Tuesday, November 17, 2009

Dana 11/15

My friend Karin and I took a walk to Dana center, from gate 40, on Sunday afternoon, the temperature was very mild, warm, almost hot! ... well for November. I don't hear Fox Sparrows singing too often, occasionally during the spring. I was surprised to hear a strange song soon after we were under way, which sounded like a Fox Sparrow. I bush-whacked a hundred feet in through heavy White Pine saplings and made a spishing sound. Up Popped a "boat load" of Dark-eyed Juncos, White-throated Sparrows and 3 Fox Sparrows. While heading toward the center I heard 2 more Fox Sparrows sing a different spots, they must have been fairly wide spread in this area.

A poor and blurry digi-bin shot of a Fox Sparrow.


I scanned Pattapoag Pond, through the trees, and saw an assortment of waterfowl, which included Canada Geese, Black Ducks (no Mallards that I saw) and Ring-necked Ducks.


We inspected the old foundation (at Dana Center), made from smallish round stones, one would think were "harvested" from the Swift River. While most of the dramatic New England fall colors have passed, there are still some to be seen, you just have to look a little harder.

This "guy" was crossing the road, when placed the camera on the pavement, it looked up.

Some subtle colors near the road.

Christmas Count Season is coming!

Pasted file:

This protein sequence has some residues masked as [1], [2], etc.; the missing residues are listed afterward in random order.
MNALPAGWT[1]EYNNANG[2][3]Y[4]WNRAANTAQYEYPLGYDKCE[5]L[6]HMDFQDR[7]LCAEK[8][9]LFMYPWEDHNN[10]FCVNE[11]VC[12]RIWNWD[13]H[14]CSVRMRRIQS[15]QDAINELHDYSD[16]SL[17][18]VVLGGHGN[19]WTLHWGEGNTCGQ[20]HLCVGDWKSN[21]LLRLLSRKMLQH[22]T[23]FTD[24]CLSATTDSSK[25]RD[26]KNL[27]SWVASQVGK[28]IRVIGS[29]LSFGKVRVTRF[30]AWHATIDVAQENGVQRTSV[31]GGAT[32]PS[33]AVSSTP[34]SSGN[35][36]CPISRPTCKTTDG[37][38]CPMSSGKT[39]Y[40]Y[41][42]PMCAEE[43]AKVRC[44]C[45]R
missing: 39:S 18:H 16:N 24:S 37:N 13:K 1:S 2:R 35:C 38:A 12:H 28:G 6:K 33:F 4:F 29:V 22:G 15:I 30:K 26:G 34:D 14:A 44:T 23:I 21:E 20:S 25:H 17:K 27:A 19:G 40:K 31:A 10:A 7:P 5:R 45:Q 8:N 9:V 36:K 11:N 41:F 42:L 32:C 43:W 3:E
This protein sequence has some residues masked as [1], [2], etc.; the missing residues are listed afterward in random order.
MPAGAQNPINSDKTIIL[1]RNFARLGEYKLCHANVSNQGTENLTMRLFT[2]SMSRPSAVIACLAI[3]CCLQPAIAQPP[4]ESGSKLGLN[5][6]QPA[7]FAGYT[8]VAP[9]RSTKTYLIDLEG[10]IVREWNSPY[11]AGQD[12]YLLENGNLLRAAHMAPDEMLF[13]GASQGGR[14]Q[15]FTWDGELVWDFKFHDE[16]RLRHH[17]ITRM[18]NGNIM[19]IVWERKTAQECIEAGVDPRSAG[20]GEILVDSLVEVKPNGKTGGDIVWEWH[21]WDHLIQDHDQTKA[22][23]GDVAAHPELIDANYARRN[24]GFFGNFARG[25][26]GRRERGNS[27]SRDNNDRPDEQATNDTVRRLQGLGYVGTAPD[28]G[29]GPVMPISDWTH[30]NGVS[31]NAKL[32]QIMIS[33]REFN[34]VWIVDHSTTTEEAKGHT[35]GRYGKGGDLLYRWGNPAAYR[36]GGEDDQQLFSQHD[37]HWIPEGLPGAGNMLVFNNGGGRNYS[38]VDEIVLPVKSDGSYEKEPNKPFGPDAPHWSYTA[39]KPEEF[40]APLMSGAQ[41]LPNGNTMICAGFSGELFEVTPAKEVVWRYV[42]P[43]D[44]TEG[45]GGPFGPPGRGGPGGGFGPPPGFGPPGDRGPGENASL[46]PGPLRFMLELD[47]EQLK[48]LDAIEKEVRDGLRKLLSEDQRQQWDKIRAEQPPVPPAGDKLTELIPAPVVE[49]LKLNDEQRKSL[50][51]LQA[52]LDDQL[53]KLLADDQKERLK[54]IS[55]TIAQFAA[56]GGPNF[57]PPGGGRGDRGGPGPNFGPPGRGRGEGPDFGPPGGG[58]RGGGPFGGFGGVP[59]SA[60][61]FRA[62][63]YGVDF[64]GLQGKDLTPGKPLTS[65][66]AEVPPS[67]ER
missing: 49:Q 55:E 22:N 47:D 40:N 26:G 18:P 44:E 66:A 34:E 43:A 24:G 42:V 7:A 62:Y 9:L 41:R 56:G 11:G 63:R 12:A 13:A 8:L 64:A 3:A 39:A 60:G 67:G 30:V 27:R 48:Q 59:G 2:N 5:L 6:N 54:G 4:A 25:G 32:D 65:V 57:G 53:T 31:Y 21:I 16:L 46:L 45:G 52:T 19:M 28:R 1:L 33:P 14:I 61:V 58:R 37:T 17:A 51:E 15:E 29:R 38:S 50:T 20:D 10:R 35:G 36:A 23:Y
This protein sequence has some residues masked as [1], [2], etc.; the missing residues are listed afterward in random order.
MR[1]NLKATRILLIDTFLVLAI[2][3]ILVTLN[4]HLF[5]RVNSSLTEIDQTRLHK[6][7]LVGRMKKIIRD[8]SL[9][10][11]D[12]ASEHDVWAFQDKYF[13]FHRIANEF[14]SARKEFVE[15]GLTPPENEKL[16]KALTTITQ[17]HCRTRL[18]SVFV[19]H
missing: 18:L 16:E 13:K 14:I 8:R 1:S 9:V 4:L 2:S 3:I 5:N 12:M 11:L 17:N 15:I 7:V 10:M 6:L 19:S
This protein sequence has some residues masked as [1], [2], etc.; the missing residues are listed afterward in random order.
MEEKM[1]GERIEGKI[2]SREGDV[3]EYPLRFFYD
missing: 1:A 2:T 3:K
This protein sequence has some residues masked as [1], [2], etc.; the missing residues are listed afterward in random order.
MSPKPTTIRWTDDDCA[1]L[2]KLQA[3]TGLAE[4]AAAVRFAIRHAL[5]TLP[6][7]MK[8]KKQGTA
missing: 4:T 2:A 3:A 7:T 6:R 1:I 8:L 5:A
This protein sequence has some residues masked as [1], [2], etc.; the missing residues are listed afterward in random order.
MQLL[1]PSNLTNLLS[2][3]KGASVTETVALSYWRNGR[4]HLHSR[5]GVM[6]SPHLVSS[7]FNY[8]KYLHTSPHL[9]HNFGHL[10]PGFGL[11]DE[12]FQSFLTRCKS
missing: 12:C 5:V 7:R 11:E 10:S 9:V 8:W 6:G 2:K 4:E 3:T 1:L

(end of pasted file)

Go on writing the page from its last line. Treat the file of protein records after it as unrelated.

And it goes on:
On the walk out Karin noticed the marker on this old tree, about 1/2 to 3/4 of a mile from Gate 40.

The Tree


The Marker

Any of you "Quabbineers" know the significance of the tree and marker? Answer is below:

Good day Tom,
That is part of a UMass Arborist study on tree cavity use by birds in managed and unmanaged street trees. Looking to see the effect of pruning dead branches out of live trees has on nesting cavity production... I haven't heard the findings yet...

Dave Small

2 comments:

Kim said...

Sounds like the perfect way to spend a fall day Tom. Love the cattepillar shot and the Fox Sparrow! Hard to believe Christmas Bird Count is right around the corner! Looking forward to it though.

R said...

Hi there! (sorry, dont know the significance of the tree...am relatively new to the area!)

Just wanted to say thanks for the blog, as a new birdwatcher Im finding it very interesting.

I have a new visitor to my feeders today, appears to be a Carolina Wren. Funny how excited I got to see something "new".